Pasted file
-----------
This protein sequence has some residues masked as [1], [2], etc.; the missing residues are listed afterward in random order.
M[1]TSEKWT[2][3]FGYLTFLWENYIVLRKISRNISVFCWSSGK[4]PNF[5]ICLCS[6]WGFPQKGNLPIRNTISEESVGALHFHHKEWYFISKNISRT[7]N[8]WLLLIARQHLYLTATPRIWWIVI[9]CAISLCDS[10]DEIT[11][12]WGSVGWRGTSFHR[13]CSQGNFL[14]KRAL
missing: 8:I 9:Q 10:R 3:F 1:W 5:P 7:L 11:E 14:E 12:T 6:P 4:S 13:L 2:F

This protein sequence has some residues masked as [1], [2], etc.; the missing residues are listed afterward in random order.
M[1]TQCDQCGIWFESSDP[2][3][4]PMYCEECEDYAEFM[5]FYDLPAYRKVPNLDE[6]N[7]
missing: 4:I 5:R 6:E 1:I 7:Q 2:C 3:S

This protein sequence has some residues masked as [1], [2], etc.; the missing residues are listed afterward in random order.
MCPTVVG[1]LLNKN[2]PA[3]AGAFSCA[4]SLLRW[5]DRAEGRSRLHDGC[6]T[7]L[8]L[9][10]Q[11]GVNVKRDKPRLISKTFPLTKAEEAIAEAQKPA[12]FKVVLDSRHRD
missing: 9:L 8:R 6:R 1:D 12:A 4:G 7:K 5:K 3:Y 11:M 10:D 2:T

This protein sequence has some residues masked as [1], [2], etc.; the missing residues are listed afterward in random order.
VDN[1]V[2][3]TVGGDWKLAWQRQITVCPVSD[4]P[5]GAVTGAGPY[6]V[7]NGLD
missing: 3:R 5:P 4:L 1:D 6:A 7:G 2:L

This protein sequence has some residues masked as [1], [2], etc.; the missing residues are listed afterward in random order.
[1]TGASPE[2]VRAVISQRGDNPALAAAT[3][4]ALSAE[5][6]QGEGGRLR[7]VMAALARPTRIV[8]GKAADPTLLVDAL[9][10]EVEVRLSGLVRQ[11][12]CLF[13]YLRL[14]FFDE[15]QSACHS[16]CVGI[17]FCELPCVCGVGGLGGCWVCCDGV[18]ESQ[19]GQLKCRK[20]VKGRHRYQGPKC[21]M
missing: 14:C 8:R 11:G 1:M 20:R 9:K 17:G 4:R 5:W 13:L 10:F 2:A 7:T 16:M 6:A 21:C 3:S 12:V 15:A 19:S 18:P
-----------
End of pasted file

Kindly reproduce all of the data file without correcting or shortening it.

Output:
This protein sequence has some residues masked as [1], [2], etc.; the missing residues are listed afterward in random order.
M[1]TSEKWT[2][3]FGYLTFLWENYIVLRKISRNISVFCWSSGK[4]PNF[5]ICLCS[6]WGFPQKGNLPIRNTISEESVGALHFHHKEWYFISKNISRT[7]N[8]WLLLIARQHLYLTATPRIWWIVI[9]CAISLCDS[10]DEIT[11][12]WGSVGWRGTSFHR[13]CSQGNFL[14]KRAL
missing: 8:I 9:Q 10:R 3:F 1:W 5:P 7:L 11:E 14:E 12:T 6:P 4:S 13:L 2:F

This protein sequence has some residues masked as [1], [2], etc.; the missing residues are listed afterward in random order.
M[1]TQCDQCGIWFESSDP[2][3][4]PMYCEECEDYAEFM[5]FYDLPAYRKVPNLDE[6]N[7]
missing: 4:I 5:R 6:E 1:I 7:Q 2:C 3:S

This protein sequence has some residues masked as [1], [2], etc.; the missing residues are listed afterward in random order.
MCPTVVG[1]LLNKN[2]PA[3]AGAFSCA[4]SLLRW[5]DRAEGRSRLHDGC[6]T[7]L[8]L[9][10]Q[11]GVNVKRDKPRLISKTFPLTKAEEAIAEAQKPA[12]FKVVLDSRHRD
missing: 9:L 8:R 6:R 1:D 12:A 4:G 7:K 5:K 3:Y 11:M 10:D 2:T

This protein sequence has some residues masked as [1], [2], etc.; the missing residues are listed afterward in random order.
VDN[1]V[2][3]TVGGDWKLAWQRQITVCPVSD[4]P[5]GAVTGAGPY[6]V[7]NGLD
missing: 3:R 5:P 4:L 1:D 6:A 7:G 2:L

This protein sequence has some residues masked as [1], [2], etc.; the missing residues are listed afterward in random order.
[1]TGASPE[2]VRAVISQRGDNPALAAAT[3][4]ALSAE[5][6]QGEGGRLR[7]VMAALARPTRIV[8]GKAADPTLLVDAL[9][10]EVEVRLSGLVRQ[11][12]CLF[13]YLRL[14]FFDE[15]QSACHS[16]CVGI[17]FCELPCVCGVGGLGGCWVCCDGV[18]ESQ[19]GQLKCRK[20]VKGRHRYQGPKC[21]M
missing: 14:C 8:R 11:G 1:M 20:R 9:K 17:G 4:R 5:W 13:L 10:F 2:A 7:T 16:M 6:A 21:C 3:S 12:V 15:A 19:S 18:P